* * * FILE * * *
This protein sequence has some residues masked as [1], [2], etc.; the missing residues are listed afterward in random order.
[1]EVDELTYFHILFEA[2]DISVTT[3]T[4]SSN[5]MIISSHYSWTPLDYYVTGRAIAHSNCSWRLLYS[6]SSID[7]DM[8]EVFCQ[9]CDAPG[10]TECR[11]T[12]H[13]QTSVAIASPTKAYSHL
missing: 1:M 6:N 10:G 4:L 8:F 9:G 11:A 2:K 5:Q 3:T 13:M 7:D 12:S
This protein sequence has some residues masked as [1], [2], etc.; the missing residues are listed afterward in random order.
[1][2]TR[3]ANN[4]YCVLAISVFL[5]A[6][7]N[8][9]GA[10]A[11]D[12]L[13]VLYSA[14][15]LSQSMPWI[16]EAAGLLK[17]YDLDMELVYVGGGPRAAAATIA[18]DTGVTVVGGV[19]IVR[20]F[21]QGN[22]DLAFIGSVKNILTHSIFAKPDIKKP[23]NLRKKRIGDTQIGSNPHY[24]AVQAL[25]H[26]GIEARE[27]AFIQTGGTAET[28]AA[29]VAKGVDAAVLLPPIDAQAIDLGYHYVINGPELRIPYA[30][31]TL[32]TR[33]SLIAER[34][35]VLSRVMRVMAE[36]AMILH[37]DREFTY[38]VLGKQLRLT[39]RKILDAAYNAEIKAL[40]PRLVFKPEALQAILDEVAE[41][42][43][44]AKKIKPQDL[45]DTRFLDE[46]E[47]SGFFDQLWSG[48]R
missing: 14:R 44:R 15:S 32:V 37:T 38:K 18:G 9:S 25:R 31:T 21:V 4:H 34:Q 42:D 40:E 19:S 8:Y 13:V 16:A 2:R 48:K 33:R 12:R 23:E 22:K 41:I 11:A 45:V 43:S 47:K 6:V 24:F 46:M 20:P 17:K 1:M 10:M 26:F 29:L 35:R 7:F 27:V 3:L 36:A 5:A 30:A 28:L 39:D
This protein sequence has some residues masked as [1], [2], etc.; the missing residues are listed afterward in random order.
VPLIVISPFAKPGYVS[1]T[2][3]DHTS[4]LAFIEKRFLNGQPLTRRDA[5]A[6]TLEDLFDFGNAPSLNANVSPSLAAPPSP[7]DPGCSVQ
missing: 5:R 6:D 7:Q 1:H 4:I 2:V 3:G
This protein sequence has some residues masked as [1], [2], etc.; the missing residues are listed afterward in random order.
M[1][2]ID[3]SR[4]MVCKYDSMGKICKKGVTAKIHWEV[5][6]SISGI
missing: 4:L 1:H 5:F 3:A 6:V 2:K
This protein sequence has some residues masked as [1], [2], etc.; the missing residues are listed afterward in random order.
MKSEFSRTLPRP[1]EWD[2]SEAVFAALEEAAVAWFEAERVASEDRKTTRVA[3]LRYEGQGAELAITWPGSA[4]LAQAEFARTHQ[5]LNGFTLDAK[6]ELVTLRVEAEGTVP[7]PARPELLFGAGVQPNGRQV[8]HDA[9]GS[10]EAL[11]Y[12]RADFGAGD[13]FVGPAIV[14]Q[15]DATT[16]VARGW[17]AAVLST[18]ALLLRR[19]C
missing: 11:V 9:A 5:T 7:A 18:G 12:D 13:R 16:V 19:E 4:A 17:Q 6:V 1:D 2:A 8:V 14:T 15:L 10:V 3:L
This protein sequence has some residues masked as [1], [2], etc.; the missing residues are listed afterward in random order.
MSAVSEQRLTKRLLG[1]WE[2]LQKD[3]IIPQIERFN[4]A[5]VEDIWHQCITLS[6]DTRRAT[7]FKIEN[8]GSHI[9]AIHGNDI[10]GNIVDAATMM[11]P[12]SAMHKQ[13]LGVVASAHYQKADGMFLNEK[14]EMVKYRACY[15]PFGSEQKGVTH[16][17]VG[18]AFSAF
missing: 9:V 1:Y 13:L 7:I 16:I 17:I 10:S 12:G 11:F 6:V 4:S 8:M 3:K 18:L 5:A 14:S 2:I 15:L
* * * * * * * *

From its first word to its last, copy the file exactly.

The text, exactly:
This protein sequence has some residues masked as [1], [2], etc.; the missing residues are listed afterward in random order.
[1]EVDELTYFHILFEA[2]DISVTT[3]T[4]SSN[5]MIISSHYSWTPLDYYVTGRAIAHSNCSWRLLYS[6]SSID[7]DM[8]EVFCQ[9]CDAPG[10]TECR[11]T[12]H[13]QTSVAIASPTKAYSHL
missing: 1:M 6:N 10:G 4:L 8:F 9:G 11:A 2:K 5:Q 3:T 13:M 7:D 12:S
This protein sequence has some residues masked as [1], [2], etc.; the missing residues are listed afterward in random order.
[1][2]TR[3]ANN[4]YCVLAISVFL[5]A[6][7]N[8][9]GA[10]A[11]D[12]L[13]VLYSA[14][15]LSQSMPWI[16]EAAGLLK[17]YDLDMELVYVGGGPRAAAATIA[18]DTGVTVVGGV[19]IVR[20]F[21]QGN[22]DLAFIGSVKNILTHSIFAKPDIKKP[23]NLRKKRIGDTQIGSNPHY[24]AVQAL[25]H[26]GIEARE[27]AFIQTGGTAET[28]AA[29]VAKGVDAAVLLPPIDAQAIDLGYHYVINGPELRIPYA[30][31]TL[32]TR[33]SLIAER[34][35]VLSRVMRVMAE[36]AMILH[37]DREFTY[38]VLGKQLRLT[39]RKILDAAYNAEIKAL[40]PRLVFKPEALQAILDEVAE[41][42][43][44]AKKIKPQDL[45]DTRFLDE[46]E[47]SGFFDQLWSG[48]R
missing: 14:R 44:R 15:S 32:V 37:T 38:K 18:G 9:S 25:R 31:T 21:V 4:H 34:Q 42:D 40:E 19:S 8:Y 13:V 16:A 2:R 48:K 33:R 12:R 23:E 22:K 41:I 11:A 45:V 43:S 47:K 6:V 24:F 46:M 20:P 17:K 1:M 10:M 26:F 29:L 35:R 7:F 27:V 3:L 36:A 5:A 30:A 28:L 39:D
This protein sequence has some residues masked as [1], [2], etc.; the missing residues are listed afterward in random order.
VPLIVISPFAKPGYVS[1]T[2][3]DHTS[4]LAFIEKRFLNGQPLTRRDA[5]A[6]TLEDLFDFGNAPSLNANVSPSLAAPPSP[7]DPGCSVQ
missing: 5:R 6:D 7:Q 1:H 4:I 2:V 3:G
This protein sequence has some residues masked as [1], [2], etc.; the missing residues are listed afterward in random order.
M[1][2]ID[3]SR[4]MVCKYDSMGKICKKGVTAKIHWEV[5][6]SISGI
missing: 4:L 1:H 5:F 3:A 6:V 2:K
This protein sequence has some residues masked as [1], [2], etc.; the missing residues are listed afterward in random order.
MKSEFSRTLPRP[1]EWD[2]SEAVFAALEEAAVAWFEAERVASEDRKTTRVA[3]LRYEGQGAELAITWPGSA[4]LAQAEFARTHQ[5]LNGFTLDAK[6]ELVTLRVEAEGTVP[7]PARPELLFGAGVQPNGRQV[8]HDA[9]GS[10]EAL[11]Y[12]RADFGAGD[13]FVGPAIV[14]Q[15]DATT[16]VARGW[17]AAVLST[18]ALLLRR[19]C
missing: 11:V 9:A 5:T 7:A 18:G 12:D 13:R 16:V 19:E 4:A 17:Q 6:V 1:D 2:A 8:V 14:T 15:L 10:V 3:L
This protein sequence has some residues masked as [1], [2], etc.; the missing residues are listed afterward in random order.
MSAVSEQRLTKRLLG[1]WE[2]LQKD[3]IIPQIERFN[4]A[5]VEDIWHQCITLS[6]DTRRAT[7]FKIEN[8]GSHI[9]AIHGNDI[10]GNIVDAATMM[11]P[12]SAMHKQ[13]LGVVASAHYQKADGMFLNEK[14]EMVKYRACY[15]PFGSEQKGVTH[16][17]VG[18]AFSAF
missing: 9:V 1:Y 13:L 7:I 16:I 17:I 10:S 12:G 11:F 6:V 4:S 8:M 3:K 18:L 5:A 14:S 2:I 15:L